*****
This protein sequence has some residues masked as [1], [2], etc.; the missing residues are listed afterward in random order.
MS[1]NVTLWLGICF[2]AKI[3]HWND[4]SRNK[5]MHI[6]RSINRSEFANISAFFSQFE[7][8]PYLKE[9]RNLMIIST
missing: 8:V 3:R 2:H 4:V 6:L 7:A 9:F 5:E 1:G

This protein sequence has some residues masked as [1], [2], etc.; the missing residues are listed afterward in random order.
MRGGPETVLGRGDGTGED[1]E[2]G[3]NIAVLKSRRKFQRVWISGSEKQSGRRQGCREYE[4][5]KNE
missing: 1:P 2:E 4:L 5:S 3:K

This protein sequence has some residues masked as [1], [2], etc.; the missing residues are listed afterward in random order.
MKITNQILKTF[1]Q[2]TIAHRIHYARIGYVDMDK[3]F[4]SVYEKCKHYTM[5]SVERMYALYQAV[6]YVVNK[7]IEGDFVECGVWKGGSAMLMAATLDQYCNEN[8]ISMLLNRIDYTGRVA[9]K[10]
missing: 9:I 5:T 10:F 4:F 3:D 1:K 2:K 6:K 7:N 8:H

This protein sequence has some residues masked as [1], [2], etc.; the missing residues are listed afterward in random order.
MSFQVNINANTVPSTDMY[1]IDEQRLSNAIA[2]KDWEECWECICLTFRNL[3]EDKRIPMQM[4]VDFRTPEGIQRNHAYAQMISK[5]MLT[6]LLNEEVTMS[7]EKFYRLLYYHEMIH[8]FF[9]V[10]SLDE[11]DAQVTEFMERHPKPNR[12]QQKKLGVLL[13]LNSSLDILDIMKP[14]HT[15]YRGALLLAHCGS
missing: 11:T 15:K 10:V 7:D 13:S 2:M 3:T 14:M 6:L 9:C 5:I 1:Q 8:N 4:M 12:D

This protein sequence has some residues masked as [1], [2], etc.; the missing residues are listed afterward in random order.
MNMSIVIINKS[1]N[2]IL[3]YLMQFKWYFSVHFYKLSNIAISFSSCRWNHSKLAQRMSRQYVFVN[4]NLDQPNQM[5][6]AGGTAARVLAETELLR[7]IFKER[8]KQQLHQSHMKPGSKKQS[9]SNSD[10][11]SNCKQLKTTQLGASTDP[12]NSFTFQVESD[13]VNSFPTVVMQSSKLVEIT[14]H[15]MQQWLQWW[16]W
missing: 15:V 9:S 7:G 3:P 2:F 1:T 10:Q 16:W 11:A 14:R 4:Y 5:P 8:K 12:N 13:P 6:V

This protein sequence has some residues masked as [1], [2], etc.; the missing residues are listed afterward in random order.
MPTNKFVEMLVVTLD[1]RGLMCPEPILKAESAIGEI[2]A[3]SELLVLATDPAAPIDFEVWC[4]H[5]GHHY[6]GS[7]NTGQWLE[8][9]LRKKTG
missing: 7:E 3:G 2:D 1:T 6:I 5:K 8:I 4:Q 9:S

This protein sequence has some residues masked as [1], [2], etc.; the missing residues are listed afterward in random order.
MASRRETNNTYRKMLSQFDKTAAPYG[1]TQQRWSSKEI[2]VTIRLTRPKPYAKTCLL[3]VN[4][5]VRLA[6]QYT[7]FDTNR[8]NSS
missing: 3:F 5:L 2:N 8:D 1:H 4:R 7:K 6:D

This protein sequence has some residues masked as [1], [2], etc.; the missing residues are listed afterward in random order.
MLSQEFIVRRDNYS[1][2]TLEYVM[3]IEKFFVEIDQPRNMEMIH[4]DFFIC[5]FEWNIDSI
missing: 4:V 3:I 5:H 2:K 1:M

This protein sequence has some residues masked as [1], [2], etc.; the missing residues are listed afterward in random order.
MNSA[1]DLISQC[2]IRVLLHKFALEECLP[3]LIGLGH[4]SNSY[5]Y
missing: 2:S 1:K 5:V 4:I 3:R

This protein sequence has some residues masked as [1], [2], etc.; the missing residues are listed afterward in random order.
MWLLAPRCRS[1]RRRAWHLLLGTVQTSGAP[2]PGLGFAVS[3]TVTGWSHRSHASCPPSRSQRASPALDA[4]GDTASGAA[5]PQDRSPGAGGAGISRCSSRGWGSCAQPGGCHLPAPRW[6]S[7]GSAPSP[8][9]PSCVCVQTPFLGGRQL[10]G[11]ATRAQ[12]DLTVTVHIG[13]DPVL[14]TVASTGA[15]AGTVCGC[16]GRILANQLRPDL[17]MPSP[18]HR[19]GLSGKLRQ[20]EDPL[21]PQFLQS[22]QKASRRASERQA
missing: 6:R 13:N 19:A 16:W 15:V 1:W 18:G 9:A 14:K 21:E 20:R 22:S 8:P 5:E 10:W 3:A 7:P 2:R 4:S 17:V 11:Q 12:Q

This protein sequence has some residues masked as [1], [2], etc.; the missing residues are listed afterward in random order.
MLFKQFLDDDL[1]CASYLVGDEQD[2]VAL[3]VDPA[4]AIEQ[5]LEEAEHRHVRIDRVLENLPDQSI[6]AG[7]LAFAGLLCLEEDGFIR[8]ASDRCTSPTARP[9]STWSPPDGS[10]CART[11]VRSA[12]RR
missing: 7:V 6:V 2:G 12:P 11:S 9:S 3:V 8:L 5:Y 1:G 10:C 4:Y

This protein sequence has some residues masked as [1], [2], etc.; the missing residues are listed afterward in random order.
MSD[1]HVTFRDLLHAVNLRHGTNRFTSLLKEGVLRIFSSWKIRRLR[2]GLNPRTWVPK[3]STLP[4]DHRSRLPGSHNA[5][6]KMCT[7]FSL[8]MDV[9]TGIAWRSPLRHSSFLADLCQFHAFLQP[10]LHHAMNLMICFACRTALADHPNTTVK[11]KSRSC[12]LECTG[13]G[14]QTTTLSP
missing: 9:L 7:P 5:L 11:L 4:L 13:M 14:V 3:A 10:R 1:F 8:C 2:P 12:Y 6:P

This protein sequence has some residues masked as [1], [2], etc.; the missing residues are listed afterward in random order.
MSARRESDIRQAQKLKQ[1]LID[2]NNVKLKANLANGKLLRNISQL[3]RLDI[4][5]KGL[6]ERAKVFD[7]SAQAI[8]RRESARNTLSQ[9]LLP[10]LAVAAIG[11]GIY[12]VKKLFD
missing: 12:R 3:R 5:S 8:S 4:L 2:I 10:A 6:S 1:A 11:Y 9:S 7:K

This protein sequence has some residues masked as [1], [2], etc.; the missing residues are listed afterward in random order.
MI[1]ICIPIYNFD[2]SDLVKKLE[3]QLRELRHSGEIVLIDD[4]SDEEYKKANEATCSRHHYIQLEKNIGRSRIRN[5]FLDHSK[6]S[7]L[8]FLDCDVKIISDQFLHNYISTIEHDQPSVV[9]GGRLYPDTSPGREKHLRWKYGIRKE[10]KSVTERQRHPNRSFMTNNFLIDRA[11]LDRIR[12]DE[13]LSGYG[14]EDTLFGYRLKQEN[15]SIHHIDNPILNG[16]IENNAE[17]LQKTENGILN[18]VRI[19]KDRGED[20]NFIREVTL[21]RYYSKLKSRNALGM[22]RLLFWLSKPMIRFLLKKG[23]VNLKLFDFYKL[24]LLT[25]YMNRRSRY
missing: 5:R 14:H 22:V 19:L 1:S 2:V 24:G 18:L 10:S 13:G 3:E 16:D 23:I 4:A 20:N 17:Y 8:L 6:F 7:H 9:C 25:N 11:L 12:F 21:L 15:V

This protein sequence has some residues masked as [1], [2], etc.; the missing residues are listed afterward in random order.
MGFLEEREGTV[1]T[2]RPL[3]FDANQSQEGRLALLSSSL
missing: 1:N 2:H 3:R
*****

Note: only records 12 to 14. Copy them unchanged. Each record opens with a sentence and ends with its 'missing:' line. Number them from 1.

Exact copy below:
This protein sequence has some residues masked as [1], [2], etc.; the missing residues are listed afterward in random order.
MSD[1]HVTFRDLLHAVNLRHGTNRFTSLLKEGVLRIFSSWKIRRLR[2]GLNPRTWVPK[3]STLP[4]DHRSRLPGSHNA[5][6]KMCT[7]FSL[8]MDV[9]TGIAWRSPLRHSSFLADLCQFHAFLQP[10]LHHAMNLMICFACRTALADHPNTTVK[11]KSRSC[12]LECTG[13]G[14]QTTTLSP
missing: 9:L 7:P 5:L 11:L 4:L 13:M 14:V 3:A 10:R 1:F 8:C 2:P 12:Y 6:P

This protein sequence has some residues masked as [1], [2], etc.; the missing residues are listed afterward in random order.
MSARRESDIRQAQKLKQ[1]LID[2]NNVKLKANLANGKLLRNISQL[3]RLDI[4][5]KGL[6]ERAKVFD[7]SAQAI[8]RRESARNTLSQ[9]LLP[10]LAVAAIG[11]GIY[12]VKKLFD
missing: 12:R 3:R 5:S 8:S 4:L 2:I 10:A 6:S 1:A 11:Y 9:S 7:K

This protein sequence has some residues masked as [1], [2], etc.; the missing residues are listed afterward in random order.
MI[1]ICIPIYNFD[2]SDLVKKLE[3]QLRELRHSGEIVLIDD[4]SDEEYKKANEATCSRHHYIQLEKNIGRSRIRN[5]FLDHSK[6]S[7]L[8]FLDCDVKIISDQFLHNYISTIEHDQPSVV[9]GGRLYPDTSPGREKHLRWKYGIRKE[10]KSVTERQRHPNRSFMTNNFLIDRA[11]LDRIR[12]DE[13]LSGYG[14]EDTLFGYRLKQEN[15]SIHHIDNPILNG[16]IENNAE[17]LQKTENGILN[18]VRI[19]KDRGED[20]NFIREVTL[21]RYYSKLKSRNALGM[22]RLLFWLSKPMIRFLLKKG[23]VNLKLFDFYKL[24]LLT[25]YMNRRSRY
missing: 5:R 14:H 22:V 19:L 1:S 2:V 24:G 18:L 10:S 13:G 3:E 16:D 23:I 4:A 20:N 17:Y 8:L 6:F 7:H 9:C 25:N 11:L 12:F 21:L 15:V